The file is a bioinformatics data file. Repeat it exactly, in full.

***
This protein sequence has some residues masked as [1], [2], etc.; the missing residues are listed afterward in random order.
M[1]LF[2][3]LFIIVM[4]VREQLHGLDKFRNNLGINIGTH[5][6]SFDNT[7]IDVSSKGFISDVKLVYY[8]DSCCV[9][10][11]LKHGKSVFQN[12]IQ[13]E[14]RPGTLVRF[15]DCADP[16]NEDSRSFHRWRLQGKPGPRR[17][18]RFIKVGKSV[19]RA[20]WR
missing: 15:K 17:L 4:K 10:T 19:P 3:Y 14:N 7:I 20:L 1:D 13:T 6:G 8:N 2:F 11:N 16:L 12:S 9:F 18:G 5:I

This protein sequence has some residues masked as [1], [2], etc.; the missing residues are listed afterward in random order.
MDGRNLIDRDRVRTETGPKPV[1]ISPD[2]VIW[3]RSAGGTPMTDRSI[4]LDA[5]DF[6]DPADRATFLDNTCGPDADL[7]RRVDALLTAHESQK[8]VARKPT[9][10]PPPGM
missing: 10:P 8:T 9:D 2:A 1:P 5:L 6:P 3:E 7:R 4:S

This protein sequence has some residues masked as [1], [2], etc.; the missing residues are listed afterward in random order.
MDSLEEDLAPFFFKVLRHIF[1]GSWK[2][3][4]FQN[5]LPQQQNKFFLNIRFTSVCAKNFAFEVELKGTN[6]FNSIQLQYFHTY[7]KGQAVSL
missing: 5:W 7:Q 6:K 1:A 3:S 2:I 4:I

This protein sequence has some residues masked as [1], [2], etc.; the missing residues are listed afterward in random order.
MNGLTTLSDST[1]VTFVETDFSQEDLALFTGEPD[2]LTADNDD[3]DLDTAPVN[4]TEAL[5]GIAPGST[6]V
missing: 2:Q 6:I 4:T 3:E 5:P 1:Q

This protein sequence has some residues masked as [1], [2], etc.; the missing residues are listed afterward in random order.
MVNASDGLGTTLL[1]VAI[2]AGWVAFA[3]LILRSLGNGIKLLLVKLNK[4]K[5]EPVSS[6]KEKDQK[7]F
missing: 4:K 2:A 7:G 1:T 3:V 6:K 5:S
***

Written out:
This protein sequence has some residues masked as [1], [2], etc.; the missing residues are listed afterward in random order.
M[1]LF[2][3]LFIIVM[4]VREQLHGLDKFRNNLGINIGTH[5][6]SFDNT[7]IDVSSKGFISDVKLVYY[8]DSCCV[9][10][11]LKHGKSVFQN[12]IQ[13]E[14]RPGTLVRF[15]DCADP[16]NEDSRSFHRWRLQGKPGPRR[17][18]RFIKVGKSV[19]RA[20]WR
missing: 15:K 17:L 4:K 10:T 19:P 3:Y 14:N 7:I 20:L 1:D 13:T 6:G 8:N 2:F 11:N 16:L 12:S 9:F 18:G 5:I

This protein sequence has some residues masked as [1], [2], etc.; the missing residues are listed afterward in random order.
MDGRNLIDRDRVRTETGPKPV[1]ISPD[2]VIW[3]RSAGGTPMTDRSI[4]LDA[5]DF[6]DPADRATFLDNTCGPDADL[7]RRVDALLTAHESQK[8]VARKPT[9][10]PPPGM
missing: 10:P 8:T 9:D 2:A 1:P 5:L 6:P 3:E 7:R 4:S

This protein sequence has some residues masked as [1], [2], etc.; the missing residues are listed afterward in random order.
MDSLEEDLAPFFFKVLRHIF[1]GSWK[2][3][4]FQN[5]LPQQQNKFFLNIRFTSVCAKNFAFEVELKGTN[6]FNSIQLQYFHTY[7]KGQAVSL
missing: 5:W 7:Q 6:K 1:A 3:S 2:I 4:I

This protein sequence has some residues masked as [1], [2], etc.; the missing residues are listed afterward in random order.
MNGLTTLSDST[1]VTFVETDFSQEDLALFTGEPD[2]LTADNDD[3]DLDTAPVN[4]TEAL[5]GIAPGST[6]V
missing: 2:Q 6:I 4:T 3:E 5:P 1:Q

This protein sequence has some residues masked as [1], [2], etc.; the missing residues are listed afterward in random order.
MVNASDGLGTTLL[1]VAI[2]AGWVAFA[3]LILRSLGNGIKLLLVKLNK[4]K[5]EPVSS[6]KEKDQK[7]F
missing: 4:K 2:A 7:G 1:T 3:V 6:K 5:S